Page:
In 1296 AD—when King Edward I of England conquered the Scots and became “overlord” of Scotland—Lia-Fail was moved to Westminster Abbey in London. There, King Edward promptly had a special “coronation chair” built around the stone. The Scottish and English kingdoms were subsequently united in 1603 when James VI of Scotland was crowned at Westminster Abbey—becoming King James I of England. Every king or queen of Britain has since been crowned in that very chair, and all British monarchs are considered Scottish.

Ultimately, the relationship between the Irish, Scottish, and English royal lines is rather complex. However, it has been through these thrones that the Davidic royal line has been preserved. Moreover, it appears that the significance of the Davidic throne itself centers on the meaning behind the “Stone of Destiny.”

Judah’s Kings Crowned on a Unique “Pillar”

Why would Jeremiah have brought this mysterious stone all the way to Ireland unless it had profound significance? Is it possible that Lia-Fail was the very “pillar-stone” associated with the coronation of all the kings of ancient Judah—and was thus central to Jeremiah’s divine commission to “build and plant” (Jer. 1:10)?

The British coronation ceremony appears to be taken directly from the Bible—from the coronations of David and Solomon. Today, a new monarch is anointed with oil by the Archbishop of Canterbury, trumpets are sounded, and the people shout “God save the King” (compare to I Samuel 10:24; I Kings 1:39; etc.).6 While a “coronation stone” is not explicitly mentioned in the Bible as a part of the crowning ceremony, there are unmistakable references that are usually overlooked. For example, when wicked Queen Athaliah usurped the throne of Judah, she had the remaining royal heirs put to death. Six years later, she discovered she had missed one of the heirs—Joash, who had been hidden as an infant. Ultimately, Joash was installed as king and Athaliah was executed (II Kings 11). But notice the description of Joash’s coronation, as witnessed by Athaliah herself: “And [Jehoiada, the high priest] brought forth the king’s son [Joash], and put the crown … upon him. And they made him king and anointed him, and clapped their hands and said, ‘Long live the king!’ And when Athaliah heard the noise of the guard and of the people, she came to the people into the Temple of the LORD. And she looked, and behold, the king stood by a pillar as usually was done, and the rulers and the trumpeters were by the king. And all the people of the land rejoiced, and the priests blew with silver trumpets. And Athaliah tore her clothes, and cried, ‘Treason! Treason!’ ” (verses 12-14).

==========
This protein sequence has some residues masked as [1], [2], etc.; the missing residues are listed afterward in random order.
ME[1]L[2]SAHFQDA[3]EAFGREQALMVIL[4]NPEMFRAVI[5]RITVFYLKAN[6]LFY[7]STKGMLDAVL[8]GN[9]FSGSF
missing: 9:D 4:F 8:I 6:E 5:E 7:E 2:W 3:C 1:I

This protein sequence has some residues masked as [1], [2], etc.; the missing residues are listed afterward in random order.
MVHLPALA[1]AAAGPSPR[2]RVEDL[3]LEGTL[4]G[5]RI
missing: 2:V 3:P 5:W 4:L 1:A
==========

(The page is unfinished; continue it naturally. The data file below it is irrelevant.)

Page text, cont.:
In II Chronicles 23:13, it says Joash “stood at his pillar.” But both accounts are poorly translated. The words by and at are the same Hebrew preposition, which is frequently translated on or upon. Moreover, in II Kings 11, the definite article is used—Joash “stood on the pillar.” In II Chronicles, the text reads, “stood on his pillar.” Thus, it was not just any pillar, but the pillar—one set apart for this purpose.

Notice that it was apparently routine to crown kings on this stone— the KJV reads, “as the manner was” (II Kings 11:14).

In a related example, King Josiah—known for his many righteous reforms—pledged before all the people to follow God’s way as revealed in the “book of the covenant.” He did so “standing upon the pillar” (as per the

But was this “coronation” pillar the future “Stone of Destiny”—the esteemed Lia-Fail of Ireland? Was it the “stone of Jacob”—the one he anointed at Bethel? If so, what makes it so special?

Jacob’s “Pillow” Stone

In Genesis 28, we read of Jacob’s journey to the area of Padan Aram in search of a wife. Along the way he spent the night at a place called Luz, using a stone for a pillow. That night Jacob had an unusual dream, wherein God reaffirmed to Jacob the earlier promises made to Abraham and Isaac. He said, “The land on which you lie I will give to you and to your seed. And your seed shall be like the dust of the earth, and you shall spread abroad to the west and to the east and to the north and to the south. And in you and in your seed shall all the families of the earth be blessed. And, behold, I am with you, and will keep you in every place where you go, and will bring you again into this land, for I will not leave you until I have done that which I have spoken of to you” (verses 13-15).